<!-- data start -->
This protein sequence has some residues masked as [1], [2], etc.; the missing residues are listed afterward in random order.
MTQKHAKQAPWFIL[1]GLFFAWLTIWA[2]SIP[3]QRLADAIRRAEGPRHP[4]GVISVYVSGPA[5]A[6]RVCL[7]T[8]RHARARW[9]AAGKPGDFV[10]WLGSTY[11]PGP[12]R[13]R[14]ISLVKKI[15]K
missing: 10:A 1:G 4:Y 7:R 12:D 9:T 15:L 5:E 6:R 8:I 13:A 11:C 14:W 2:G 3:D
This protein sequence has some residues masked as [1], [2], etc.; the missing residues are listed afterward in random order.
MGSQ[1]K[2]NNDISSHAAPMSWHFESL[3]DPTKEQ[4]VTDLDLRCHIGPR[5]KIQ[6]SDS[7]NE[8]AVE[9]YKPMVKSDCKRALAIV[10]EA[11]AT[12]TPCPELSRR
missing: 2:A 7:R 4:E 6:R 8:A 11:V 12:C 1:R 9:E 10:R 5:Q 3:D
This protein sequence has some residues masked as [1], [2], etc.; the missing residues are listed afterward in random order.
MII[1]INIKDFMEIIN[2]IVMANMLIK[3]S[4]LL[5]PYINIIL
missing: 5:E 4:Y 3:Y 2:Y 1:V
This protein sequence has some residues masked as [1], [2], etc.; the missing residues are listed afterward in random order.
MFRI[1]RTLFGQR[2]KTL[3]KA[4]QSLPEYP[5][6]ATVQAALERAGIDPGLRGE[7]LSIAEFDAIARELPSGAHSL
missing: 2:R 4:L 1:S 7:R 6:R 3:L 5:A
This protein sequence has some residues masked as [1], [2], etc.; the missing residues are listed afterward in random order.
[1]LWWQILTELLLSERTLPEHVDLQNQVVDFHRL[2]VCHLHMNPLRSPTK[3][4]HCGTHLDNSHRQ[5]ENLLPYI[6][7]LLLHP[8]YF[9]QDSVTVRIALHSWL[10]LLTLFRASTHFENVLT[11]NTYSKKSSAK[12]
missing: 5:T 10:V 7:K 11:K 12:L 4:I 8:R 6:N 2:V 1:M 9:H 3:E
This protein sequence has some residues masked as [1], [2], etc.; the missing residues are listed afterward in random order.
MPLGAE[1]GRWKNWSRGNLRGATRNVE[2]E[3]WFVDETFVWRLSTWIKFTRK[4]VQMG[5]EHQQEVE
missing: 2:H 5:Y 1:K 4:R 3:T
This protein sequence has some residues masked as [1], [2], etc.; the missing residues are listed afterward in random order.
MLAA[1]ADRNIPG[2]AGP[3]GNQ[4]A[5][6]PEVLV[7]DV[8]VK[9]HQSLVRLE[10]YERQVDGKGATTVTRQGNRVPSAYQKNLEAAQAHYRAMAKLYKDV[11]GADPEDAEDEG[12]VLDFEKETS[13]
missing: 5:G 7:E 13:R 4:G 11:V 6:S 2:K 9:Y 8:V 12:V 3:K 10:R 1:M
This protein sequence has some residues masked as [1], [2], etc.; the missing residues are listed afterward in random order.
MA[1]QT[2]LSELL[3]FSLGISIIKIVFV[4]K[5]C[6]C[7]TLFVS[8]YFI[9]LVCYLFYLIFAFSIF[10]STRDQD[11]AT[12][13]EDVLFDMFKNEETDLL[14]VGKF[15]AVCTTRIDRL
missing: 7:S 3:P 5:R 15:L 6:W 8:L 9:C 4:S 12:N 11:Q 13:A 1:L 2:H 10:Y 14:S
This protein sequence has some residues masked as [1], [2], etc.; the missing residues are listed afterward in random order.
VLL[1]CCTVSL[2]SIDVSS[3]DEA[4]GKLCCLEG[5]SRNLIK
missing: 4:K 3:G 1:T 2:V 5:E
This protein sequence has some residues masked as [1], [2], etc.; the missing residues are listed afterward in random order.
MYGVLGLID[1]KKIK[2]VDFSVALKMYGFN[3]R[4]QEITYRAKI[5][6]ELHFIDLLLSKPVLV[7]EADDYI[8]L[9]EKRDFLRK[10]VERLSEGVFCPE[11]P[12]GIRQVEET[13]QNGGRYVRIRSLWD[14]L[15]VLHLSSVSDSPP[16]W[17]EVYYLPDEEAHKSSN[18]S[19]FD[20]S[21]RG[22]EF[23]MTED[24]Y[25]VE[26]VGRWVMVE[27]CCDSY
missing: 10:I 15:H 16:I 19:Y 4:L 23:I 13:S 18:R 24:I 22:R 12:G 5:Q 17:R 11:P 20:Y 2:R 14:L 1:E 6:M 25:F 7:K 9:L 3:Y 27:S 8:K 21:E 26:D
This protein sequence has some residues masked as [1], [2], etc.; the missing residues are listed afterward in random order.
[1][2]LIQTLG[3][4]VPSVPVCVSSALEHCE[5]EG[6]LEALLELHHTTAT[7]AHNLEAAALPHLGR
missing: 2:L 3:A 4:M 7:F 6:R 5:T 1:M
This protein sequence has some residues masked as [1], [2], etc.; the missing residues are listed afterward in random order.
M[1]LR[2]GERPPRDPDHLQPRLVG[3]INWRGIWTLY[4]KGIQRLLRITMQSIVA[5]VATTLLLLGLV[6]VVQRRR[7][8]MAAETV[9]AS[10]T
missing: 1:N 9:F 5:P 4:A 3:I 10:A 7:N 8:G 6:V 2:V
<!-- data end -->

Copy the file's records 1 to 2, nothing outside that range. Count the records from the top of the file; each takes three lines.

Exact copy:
This protein sequence has some residues masked as [1], [2], etc.; the missing residues are listed afterward in random order.
MTQKHAKQAPWFIL[1]GLFFAWLTIWA[2]SIP[3]QRLADAIRRAEGPRHP[4]GVISVYVSGPA[5]A[6]RVCL[7]T[8]RHARARW[9]AAGKPGDFV[10]WLGSTY[11]PGP[12]R[13]R[14]ISLVKKI[15]K
missing: 10:A 1:G 4:Y 7:R 12:D 9:T 15:L 5:E 6:R 8:I 13:A 11:C 14:W 2:G 3:D
This protein sequence has some residues masked as [1], [2], etc.; the missing residues are listed afterward in random order.
MGSQ[1]K[2]NNDISSHAAPMSWHFESL[3]DPTKEQ[4]VTDLDLRCHIGPR[5]KIQ[6]SDS[7]NE[8]AVE[9]YKPMVKSDCKRALAIV[10]EA[11]AT[12]TPCPELSRR
missing: 2:A 7:R 4:E 6:R 8:A 11:V 12:C 1:R 9:E 10:R 5:Q 3:D